I am often brought in to run a project some time after it has been started. The typical situation is that an initiative has been started by a senior executive. The executive has usually made promises based on the success of initiative: when it will be finished, what will be achieved and so forth. A vague set of tasks or objectives has been agreed across this executive’s management team. The managers individually get on with their own tasks: but there is no plan or only a very high level one, there is no co-ordination of activity, and the managers pursue their individual elements at their own pace. Worse, each manager has interpreted the original instruction and aims in their own way.
The situation can be summarised as this: a project manager having to take over a project in that is being run by no one. (I do not mean the situation in which a project that has been set up and run by another project manager. That is a different issue).
I have developed a way of handling these sorts of situations. I do not however claim this is perfect. Like many aspects of project management I have developed it by trial and error, and I know there may be many people out there who have faced similar challenges. So I am writing this article as much as possible to generate debate as I am to claim to have some great wisdom in this domain!
How I handle these situations
The temptation facing an unstructured piece of work can be to run in all guns blazing and try to enforce structure quickly on to what is an unstructured piece of work. The most obvious way of doing this is to stop the project completely. Then follow the normal project management steps: writing a project brief, understanding objectives and scope, developing a plan and so on. In some cases, this is required, but generally I try to avoid doing this. I avoid it for 2 reasons:
- It stops what progress is being made. Poor progress is better than none!
- Rightly or wrongly it is often politically unacceptable to be seen to stop the project.
Therefore I need to build a project management structure around the work that is ongoing, rather than starting from scratch.
The mindset I adopt is to think in terms of a pair of lines. One line represents what the project should be doing; the other line represents what the project is doing. My aim is to make these two lines converge, so at some point in the future this uncoordinated initiative, without ever stopping, evolves into the disciplined project needed.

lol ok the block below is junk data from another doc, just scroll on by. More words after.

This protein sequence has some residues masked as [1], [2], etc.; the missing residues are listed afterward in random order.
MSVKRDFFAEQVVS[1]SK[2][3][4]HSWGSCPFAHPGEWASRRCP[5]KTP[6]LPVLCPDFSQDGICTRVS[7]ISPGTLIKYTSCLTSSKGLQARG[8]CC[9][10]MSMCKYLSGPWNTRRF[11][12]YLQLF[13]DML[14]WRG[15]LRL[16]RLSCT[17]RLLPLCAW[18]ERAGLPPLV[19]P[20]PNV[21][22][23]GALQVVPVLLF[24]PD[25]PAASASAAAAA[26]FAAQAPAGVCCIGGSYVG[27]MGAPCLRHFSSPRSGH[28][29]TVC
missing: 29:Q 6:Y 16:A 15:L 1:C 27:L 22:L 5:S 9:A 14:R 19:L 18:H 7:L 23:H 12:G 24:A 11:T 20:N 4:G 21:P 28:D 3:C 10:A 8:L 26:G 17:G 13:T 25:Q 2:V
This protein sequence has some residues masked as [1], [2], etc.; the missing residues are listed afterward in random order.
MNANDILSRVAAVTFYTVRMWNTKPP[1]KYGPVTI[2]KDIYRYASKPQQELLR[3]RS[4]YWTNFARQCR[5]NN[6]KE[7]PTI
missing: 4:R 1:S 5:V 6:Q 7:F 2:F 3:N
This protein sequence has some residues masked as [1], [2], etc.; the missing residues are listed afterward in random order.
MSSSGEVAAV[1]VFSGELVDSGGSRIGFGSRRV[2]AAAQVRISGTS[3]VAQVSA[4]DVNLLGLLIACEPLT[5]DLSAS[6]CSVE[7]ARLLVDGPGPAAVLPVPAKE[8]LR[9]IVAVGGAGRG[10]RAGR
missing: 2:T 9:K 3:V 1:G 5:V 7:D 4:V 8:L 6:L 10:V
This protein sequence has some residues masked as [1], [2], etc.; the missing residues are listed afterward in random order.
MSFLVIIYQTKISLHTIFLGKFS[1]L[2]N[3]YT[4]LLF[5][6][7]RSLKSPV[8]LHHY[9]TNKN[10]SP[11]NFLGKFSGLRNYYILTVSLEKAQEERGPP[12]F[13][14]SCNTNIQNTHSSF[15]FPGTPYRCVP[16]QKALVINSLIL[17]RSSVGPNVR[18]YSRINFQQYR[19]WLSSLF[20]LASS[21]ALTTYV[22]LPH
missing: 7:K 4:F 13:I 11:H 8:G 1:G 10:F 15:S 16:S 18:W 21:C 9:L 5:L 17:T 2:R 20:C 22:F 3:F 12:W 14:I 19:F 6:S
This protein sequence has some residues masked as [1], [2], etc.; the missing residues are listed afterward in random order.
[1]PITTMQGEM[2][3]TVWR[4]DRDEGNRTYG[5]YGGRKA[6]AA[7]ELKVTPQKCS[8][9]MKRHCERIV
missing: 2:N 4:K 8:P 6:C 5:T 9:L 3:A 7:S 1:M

To achieve this I go through the following steps:
- Objectives, scoping and expectation setting
- Short term control
- Tactical control
- Strategic control
Objectives, scoping and expectation setting
The problem with projects of this nature is that it is often unclear what the project is trying to deliver and what has happened so far. I want to get to a position in which I understand the objectives and scope of the project very clearly, and the project team and sponsor have realistic expectations about what I can deliver.
I do this by interviewing a range of people involved in the project. This can be anything between 6 and 20 people. These are typically hour long meetings when we discuss where we are, what the outcomes are, problems and issues and their personal perspectives on the project. I run as many of these as I need, stopping when I start to hear broadly the same information from the people I interview.
I try to run these purely as information collection. I make no changes to the project and I try to avoid setting too many expectations. I explain that I will bring structure and direction to the project, but only when I understand it enough. I stress I am not a miracle worker. Any good project manager can add value to an unstructured and complex piece of work with a better planning and discipline. But you cannot convert the impossible into the possible.
One of the interviews has to be with the executive running the initiative. What is critically important is to understand how flexible the goals are. There are various aspects to the goals – I’m most interested in time and outcomes expected. Usually, the delivery date cannot slip, because it has been promised. But what has been promised at this date is less fixed. It is common to end up with a two phase project: